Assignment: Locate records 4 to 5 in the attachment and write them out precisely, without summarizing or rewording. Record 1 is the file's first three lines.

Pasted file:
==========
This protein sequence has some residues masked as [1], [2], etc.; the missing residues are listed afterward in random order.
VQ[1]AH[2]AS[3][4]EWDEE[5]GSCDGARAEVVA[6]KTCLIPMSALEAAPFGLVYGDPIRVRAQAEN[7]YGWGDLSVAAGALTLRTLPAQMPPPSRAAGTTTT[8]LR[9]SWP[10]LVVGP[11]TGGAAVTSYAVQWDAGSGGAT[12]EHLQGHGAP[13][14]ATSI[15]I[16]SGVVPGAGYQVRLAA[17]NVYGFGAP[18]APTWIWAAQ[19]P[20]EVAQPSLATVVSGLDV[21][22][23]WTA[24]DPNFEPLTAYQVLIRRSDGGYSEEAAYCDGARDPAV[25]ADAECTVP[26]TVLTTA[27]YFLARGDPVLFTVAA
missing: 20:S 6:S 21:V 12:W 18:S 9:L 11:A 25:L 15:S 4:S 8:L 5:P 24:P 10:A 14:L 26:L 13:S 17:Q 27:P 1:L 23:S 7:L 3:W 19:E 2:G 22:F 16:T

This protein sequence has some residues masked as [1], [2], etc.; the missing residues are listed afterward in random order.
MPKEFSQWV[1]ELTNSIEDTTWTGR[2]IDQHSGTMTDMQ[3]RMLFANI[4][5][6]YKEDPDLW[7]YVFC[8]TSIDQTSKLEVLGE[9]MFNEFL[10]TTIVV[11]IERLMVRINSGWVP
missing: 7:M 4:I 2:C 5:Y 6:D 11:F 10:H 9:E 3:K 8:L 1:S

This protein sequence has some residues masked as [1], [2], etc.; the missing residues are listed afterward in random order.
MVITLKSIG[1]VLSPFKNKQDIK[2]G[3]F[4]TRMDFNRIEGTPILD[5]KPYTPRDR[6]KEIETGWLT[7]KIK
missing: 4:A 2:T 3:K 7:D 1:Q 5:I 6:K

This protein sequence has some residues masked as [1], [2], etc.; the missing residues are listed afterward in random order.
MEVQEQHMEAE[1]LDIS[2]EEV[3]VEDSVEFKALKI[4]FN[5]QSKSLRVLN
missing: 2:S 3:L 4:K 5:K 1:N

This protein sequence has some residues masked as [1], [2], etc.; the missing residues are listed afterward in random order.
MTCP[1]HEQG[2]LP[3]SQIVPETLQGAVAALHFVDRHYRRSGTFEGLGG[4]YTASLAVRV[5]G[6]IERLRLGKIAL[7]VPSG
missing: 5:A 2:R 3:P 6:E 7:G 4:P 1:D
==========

This protein sequence has some residues masked as [1], [2], etc.; the missing residues are listed afterward in random order.
MEVQEQHMEAE[1]LDIS[2]EEV[3]VEDSVEFKALKI[4]FN[5]QSKSLRVLN
missing: 2:S 3:L 4:K 5:K 1:N

This protein sequence has some residues masked as [1], [2], etc.; the missing residues are listed afterward in random order.
MTCP[1]HEQG[2]LP[3]SQIVPETLQGAVAALHFVDRHYRRSGTFEGLGG[4]YTASLAVRV[5]G[6]IERLRLGKIAL[7]VPSG
missing: 5:A 2:R 3:P 6:E 7:G 4:P 1:D